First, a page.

For Dulce Garcia, a senior at Desert Pines High School, a chance meeting may make a difference in her life.
At 17, Garcia hopes to someday become a pastry chef, but she isn’t connected to anyone in the business and isn’t sure how to go about making her dream a reality.
Then she met Vdara pastry chef Frederic Larre on Wednesday.
Like Garcia, Larre wasn’t born in the United States. He was raised in France, and Garcia was raised in Mexico. Both speak English as a second language.
Larre didn’t know anyone when he inserted himself into the baking industry in New York City, but he has built a career for himself along the way. Garcia said now she has someone to look up to, someone who, like her, is from somewhere else but wants to make a go of it in America.
“I feel really good,” Garcia said.
Garcia was one of about 3,100 Clark County high school students who participated in Wednesday’s National Job Shadow Day, which was sponsored by Project 5000 Kids. Teens were mentored by professionals from 38 separate businesses and organizations, including NV Energy, HealthSouth and the Las Vegas Review-Journal.
Nancy White, program director for Project 5000 Kids, called Wednesday’s event successful and praised the local business community.
“The business community really does care about education,” she said. “This opportunity is incredible.”
Garcia is in the work experience program at Desert Pines High School and said she didn’t know what to expect from her visit to Vdara. She thought the students might learn about building construction, but she was pleasantly surprised.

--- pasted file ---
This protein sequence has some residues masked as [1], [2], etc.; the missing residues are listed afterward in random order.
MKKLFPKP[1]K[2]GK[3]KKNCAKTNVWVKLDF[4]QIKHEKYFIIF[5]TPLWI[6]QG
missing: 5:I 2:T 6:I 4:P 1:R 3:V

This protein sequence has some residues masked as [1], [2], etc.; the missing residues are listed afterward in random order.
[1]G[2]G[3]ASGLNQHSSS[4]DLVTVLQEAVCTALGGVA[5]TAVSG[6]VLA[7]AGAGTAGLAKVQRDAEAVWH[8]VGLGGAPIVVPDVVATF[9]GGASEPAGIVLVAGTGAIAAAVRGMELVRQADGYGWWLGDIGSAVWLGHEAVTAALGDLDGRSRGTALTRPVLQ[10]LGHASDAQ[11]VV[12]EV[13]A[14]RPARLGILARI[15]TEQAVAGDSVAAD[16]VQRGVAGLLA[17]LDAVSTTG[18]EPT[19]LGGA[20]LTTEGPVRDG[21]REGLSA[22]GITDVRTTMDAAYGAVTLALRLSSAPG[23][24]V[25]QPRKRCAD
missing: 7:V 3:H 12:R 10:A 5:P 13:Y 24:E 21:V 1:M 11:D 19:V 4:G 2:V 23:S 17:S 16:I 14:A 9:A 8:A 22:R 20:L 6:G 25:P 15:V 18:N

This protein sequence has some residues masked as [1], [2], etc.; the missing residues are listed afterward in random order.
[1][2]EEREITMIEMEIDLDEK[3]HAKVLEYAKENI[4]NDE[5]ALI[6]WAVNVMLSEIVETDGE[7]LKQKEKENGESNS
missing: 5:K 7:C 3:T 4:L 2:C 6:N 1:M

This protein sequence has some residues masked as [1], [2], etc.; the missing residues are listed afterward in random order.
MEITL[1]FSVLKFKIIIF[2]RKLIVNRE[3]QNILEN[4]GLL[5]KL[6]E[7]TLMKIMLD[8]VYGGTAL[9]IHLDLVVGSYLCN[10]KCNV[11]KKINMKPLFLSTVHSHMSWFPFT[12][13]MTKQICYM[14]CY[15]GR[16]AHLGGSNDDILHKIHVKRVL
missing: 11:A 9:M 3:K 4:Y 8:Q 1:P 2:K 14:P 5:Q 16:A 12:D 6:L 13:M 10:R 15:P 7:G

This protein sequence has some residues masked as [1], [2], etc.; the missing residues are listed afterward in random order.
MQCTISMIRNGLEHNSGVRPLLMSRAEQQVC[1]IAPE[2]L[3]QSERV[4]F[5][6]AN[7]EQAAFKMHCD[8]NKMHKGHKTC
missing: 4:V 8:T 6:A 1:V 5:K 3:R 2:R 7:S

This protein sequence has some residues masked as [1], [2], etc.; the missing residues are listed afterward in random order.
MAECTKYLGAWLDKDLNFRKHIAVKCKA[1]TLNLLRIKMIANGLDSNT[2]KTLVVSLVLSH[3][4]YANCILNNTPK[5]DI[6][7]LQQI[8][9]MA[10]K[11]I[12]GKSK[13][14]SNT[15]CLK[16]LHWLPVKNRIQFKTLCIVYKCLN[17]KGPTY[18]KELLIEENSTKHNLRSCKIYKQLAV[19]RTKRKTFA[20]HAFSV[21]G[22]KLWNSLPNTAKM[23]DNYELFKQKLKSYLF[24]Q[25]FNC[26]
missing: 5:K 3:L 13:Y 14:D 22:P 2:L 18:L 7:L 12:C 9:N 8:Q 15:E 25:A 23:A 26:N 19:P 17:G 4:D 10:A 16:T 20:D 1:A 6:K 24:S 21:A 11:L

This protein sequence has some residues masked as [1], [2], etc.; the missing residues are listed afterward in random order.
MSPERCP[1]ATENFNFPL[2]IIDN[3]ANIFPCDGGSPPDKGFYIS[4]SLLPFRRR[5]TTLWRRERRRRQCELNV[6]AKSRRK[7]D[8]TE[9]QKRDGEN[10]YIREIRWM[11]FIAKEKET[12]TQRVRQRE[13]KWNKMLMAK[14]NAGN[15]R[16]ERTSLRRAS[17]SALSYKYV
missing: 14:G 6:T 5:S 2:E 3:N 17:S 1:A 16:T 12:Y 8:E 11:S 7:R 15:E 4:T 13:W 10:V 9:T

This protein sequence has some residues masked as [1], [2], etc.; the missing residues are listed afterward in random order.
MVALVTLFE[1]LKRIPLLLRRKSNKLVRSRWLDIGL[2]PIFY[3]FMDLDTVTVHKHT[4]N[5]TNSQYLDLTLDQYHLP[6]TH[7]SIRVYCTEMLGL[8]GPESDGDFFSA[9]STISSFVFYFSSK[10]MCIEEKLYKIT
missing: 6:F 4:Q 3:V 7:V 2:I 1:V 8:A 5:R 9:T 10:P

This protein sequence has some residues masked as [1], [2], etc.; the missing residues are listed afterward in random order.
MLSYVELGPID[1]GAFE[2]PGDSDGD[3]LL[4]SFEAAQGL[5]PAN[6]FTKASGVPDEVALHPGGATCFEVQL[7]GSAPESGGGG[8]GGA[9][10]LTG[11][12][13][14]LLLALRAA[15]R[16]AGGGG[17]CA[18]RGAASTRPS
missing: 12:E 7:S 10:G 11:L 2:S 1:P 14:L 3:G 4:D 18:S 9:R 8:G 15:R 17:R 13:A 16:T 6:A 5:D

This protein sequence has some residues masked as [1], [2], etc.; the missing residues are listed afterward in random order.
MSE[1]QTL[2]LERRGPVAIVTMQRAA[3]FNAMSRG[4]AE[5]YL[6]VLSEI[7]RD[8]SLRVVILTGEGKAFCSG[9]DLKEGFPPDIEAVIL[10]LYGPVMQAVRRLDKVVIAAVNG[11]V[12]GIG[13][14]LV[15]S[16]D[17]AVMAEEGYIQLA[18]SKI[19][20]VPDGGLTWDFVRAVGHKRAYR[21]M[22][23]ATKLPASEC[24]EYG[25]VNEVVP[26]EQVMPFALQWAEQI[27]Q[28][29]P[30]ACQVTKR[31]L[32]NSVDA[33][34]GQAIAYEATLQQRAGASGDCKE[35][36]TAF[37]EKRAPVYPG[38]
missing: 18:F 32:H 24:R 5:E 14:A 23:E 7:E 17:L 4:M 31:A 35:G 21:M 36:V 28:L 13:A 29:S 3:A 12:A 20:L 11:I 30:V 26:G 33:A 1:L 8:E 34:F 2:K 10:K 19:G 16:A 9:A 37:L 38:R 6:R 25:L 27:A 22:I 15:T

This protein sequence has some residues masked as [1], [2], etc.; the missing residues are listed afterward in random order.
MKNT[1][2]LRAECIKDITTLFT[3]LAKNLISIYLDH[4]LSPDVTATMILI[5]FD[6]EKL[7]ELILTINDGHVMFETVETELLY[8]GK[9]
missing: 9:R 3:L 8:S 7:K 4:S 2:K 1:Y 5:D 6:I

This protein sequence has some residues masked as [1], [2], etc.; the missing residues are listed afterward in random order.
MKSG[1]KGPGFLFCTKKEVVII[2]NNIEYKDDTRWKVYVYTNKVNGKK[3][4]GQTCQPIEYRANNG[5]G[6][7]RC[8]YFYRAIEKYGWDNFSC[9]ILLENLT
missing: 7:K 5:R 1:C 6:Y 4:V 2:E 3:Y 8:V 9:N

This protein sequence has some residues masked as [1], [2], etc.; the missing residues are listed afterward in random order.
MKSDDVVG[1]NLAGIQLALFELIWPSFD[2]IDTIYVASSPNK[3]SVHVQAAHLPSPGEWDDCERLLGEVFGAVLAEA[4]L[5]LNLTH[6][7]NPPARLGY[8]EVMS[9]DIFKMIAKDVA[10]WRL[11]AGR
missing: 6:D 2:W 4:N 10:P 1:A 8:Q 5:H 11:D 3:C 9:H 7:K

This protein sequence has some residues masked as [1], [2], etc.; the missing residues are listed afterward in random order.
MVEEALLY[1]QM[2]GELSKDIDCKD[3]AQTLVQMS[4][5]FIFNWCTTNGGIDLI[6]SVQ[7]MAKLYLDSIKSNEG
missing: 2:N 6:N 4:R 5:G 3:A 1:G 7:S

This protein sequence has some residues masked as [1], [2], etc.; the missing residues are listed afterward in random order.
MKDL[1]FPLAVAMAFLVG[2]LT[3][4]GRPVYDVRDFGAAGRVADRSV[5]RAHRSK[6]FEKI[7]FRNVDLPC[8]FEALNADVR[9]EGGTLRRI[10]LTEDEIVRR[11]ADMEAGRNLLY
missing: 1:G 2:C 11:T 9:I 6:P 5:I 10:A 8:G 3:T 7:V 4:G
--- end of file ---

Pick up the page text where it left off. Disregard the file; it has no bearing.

Instead Garcia and nine other Desert Pines High School students gathered inside the human resources training room at Vdara to hear Garcia’s inspiration, pastry chef Larre, talk about his rise from being bored at secondary school in Paris to eventually working for MGM Resorts International.
He moved to New York City from Paris, but he didn’t know anyone in the Big Apple.
“It was a big culture change for me,” the chef said.
Larre worked to overcome the challenges of using his second language as his primary form of communication and of not knowing anyone in his new industry. He specialized in chocolate for a time, then followed a mentor to Las Vegas. He has been a baker at the Bellagio, a master cook at Le Cirque and now is a pastry chef at Vdara.
“That’s how I express myself,” Larre said.
Garcia said, “Now I want to start at baking school and get work to support my family. I really want to do pastry. I love pastry.”
Conrad Courtney, a counselor at Desert Pines, said experiences like Job Shadow Day are important because they give students access to professionals they otherwise wouldn’t have.
“I think it shows them there are no limits to what they can do out there,” Courtney said. “The only thing that’s going to hurt them is not trying.”
In addition to Larre, representatives from the concierge desk, hotel operations, housekeeping, catering and the pool area at Vdara spoke to the teenagers.
Jessica Garcia, 17 and a Desert Pines senior, said she enjoyed a speech by Diana Stocker-Silva, Vdara’s director of catering and convention services. Marisol Lopez, another Desert Pines senior, said she liked front desk manager Lauren Archer’s presentation.
“You don’t necessarily have to know what you want to do,” Lopez said.
Denise Giorgione, chef concierge at Vdara, told the students she didn’t really know what a concierge’s responsibilities were when she took the job. Her leap of faith paid off, because she said she loves her work and is happy. Giorgione spoke about not knowing exactly what her career plans were, but following the path that appeared in front of her and taking opportunities as they came.
Pool manager Kim Key echoed Giorgione in advising the students to keep open minds.
“Every step you take and every turn you take is going to lead you somewhere,” Key said. “I’m proud of you all for being here.”
Contact reporter Laura Emerson at
email@example.com or 380-4588.